Saturday movie review: Alive Inside

I shared a video a few years ago here on Grandma's Briefs of an elderly nursing home resident who amazingly comes out of the fog of dementia when headphones connected to an iPod are placed on his head. ALIVE INSIDE is the full documentary of that magical moment as well as others experienced by several dementia and Alzheimer's patients when given the opportunity to once again hear beloved tunes from days long gone. Joyous moments that prove music is far more powerful than pharmaceuticals.

Alive Inside documentary

In ALIVE INSIDE—winner of the 2014 Sundance Film Festival Audience Award (Documentary)—filmmaker Michael Rossato-Bennett follows social worker and founder of Music & Memory, Dan Cohen, as he brings music to nursing home residents, via iPods and headphones. The results...

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Somewhere in time

Sunday at 11 a.m., Jim and I settled into the car for a six-hour drive home from South Dakota. We spent the the first half of that drive, nearly three hours, without conversing, listening only to the iPod on the stereo. Mile after mile, we spoke barely a word to one another, both of us lost in thought, considering the weekend, absorbing what we'd learned.

We had left for South Dakota early Saturday morning, arriving that afternoon at the nursing home where Jim's mom resides. She was propped up in her wheelchair watching "Giant" on the tiny television on her nightstand.

We said our hellos, hugged her fragile body, taped together her broken glasses that had the lens inserted upside down, commenced a visit. "Giant" served as the primary focal point, fodder for filling awkward moments as Jim and I attempted normal conversation with his once vibrant, talkative, normal mother.

Our attempts were met with stories from Mom about her outings to various places from her past -- visits she believed had happened just days before, despite not having left the nursing home for about a year. She talked of how grand it was to have attended and be escorted down the aisle in her wheelchair at her brother's wedding, a wedding that took place more than 50 years before -- 50 years before the amputation that took part of a gangrene leg and committed her to a wheelchair earlier this year.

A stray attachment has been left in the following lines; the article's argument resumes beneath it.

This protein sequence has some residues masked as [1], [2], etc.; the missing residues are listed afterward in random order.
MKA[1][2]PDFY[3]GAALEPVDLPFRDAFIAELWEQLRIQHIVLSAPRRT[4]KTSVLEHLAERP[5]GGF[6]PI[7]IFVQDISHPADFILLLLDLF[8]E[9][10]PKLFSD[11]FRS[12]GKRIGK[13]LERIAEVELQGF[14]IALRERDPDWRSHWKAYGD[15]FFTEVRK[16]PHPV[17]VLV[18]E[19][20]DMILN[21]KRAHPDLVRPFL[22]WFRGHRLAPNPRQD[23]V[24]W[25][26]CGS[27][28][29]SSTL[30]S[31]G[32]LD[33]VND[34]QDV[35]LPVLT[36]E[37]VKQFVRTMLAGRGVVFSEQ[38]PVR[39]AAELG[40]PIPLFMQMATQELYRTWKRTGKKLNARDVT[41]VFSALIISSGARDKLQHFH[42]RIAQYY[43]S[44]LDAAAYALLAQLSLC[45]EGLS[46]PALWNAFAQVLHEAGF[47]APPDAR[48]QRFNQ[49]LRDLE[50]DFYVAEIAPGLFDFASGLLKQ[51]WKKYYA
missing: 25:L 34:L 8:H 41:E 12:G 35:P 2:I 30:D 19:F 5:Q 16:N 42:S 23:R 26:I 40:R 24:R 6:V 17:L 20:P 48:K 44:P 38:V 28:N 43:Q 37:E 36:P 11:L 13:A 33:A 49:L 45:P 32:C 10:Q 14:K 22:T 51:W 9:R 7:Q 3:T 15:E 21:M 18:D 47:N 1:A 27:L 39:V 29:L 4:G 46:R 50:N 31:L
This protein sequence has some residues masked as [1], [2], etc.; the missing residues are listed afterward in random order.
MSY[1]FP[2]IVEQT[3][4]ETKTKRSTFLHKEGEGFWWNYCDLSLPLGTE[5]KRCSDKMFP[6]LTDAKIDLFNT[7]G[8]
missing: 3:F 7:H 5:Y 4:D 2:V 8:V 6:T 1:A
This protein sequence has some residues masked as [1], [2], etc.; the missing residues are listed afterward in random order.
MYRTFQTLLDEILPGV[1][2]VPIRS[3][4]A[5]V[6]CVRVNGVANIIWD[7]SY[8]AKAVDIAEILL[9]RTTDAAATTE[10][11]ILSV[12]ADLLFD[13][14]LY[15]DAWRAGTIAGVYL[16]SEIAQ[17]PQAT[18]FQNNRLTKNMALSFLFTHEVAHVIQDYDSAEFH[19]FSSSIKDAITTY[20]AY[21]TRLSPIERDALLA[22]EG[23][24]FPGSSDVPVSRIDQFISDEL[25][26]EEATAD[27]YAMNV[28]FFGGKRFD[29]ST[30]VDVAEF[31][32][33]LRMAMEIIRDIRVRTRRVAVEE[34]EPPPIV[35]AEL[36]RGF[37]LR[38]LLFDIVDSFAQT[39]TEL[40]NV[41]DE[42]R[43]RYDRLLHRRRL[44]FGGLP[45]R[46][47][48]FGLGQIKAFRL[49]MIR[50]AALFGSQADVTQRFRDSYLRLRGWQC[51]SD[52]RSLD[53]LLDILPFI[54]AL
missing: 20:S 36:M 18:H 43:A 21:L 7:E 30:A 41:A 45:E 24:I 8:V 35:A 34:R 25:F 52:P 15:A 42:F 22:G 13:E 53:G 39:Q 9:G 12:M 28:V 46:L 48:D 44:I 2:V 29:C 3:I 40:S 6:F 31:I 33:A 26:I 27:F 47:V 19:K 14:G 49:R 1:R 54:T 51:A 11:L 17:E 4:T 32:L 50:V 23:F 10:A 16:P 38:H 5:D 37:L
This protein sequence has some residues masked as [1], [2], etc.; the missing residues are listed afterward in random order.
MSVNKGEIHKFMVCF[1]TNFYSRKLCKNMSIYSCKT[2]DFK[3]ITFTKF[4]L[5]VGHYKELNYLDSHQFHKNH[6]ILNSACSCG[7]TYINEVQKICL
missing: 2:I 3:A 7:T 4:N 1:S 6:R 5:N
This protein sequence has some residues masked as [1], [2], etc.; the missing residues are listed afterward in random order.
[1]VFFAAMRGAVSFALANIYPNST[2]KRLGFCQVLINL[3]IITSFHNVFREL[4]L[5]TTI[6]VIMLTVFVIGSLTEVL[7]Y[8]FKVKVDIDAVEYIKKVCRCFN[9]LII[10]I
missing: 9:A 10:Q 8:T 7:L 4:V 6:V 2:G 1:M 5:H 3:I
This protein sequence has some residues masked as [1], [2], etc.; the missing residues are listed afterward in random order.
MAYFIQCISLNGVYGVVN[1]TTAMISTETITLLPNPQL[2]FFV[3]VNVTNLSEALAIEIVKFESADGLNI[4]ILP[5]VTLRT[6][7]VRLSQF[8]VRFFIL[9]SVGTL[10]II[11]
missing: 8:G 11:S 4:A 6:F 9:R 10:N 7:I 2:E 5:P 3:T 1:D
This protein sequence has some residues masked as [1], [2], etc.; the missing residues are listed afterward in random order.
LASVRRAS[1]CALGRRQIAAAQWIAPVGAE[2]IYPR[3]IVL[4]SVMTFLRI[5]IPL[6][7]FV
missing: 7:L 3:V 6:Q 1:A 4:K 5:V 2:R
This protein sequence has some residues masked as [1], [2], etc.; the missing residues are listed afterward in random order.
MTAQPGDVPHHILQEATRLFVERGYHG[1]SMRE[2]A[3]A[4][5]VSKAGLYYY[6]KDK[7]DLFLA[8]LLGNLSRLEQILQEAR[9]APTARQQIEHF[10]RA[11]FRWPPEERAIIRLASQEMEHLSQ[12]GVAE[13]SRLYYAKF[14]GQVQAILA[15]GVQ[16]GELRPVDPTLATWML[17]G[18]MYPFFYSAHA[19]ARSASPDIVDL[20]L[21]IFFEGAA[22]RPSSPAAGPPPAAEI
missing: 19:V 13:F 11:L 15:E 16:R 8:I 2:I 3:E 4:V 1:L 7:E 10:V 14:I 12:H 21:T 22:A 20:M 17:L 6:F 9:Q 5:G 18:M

She talked about recently attending church at the church she and I attended together 20 years ago, when the girls were young and Jim worked on Sundays and couldn't go with us.

She talked about phone calls and visits from relatives who, in reality, rarely call, never visit.

She talked of how beautiful Elizabeth Taylor was in "Giant."

We wrapped up with a promise to return in the morning, to spend more time with her before heading back home after the quick trip. Then we went to Jim's sister's house. His oldest sister, his medically trained sister, his sister who visits their mother each and every day, his sister who best knows what to do about Mom.

My first question to her as we unpacked our bags was, "Do we go along with Mom living in the past?" Or do we call her out on such things, try to jog her memory, try to bring her back to reality? The latter was the original tack when Mom first suffered a stroke and mental impairment from violently hitting her head during the associated seizures. It no longer felt like the right tack.

Sue assured us it's not. "She's too far gone and that part of her brain will never return," she said. We learned it's best to play along, to not frustrate and confuse Mom. We learned it's best to let her reminisce about days when she felt happy, content and whole. Days now lost somewhere in time.

That's not all we learned during our too-short weekend trip. From the last boxes of Mom's personal items, the final remnants to divvy up between siblings, we learned of a few of Mom's prized possessions, things that mattered most to her.

We learned of hundreds and hundreds of photos Mom had saved in her cedar chest, many of them photos she rarely shared with the family. Treasured photos of her grandparents, her parents, her siblings, herself. Beautiful decades-old renderings of lives well-lived: births, parties, communions, weddings, new homes, new babies, new starts on life.

We learned teenaged Mom was an avid fan of the glamorous movie stars of the '40s, collecting -- and keeping -- old-time studio shots, postcards, autographs, from Dorothy Lamour, Lana Turner, Spencer Tracy, Humphrey Bogart, Gene Kelly and more.

We learned she still had Jim's baby book, achievement records, locks of hair.

We learned she had carefully tucked away the newspapers containing my very first published articles.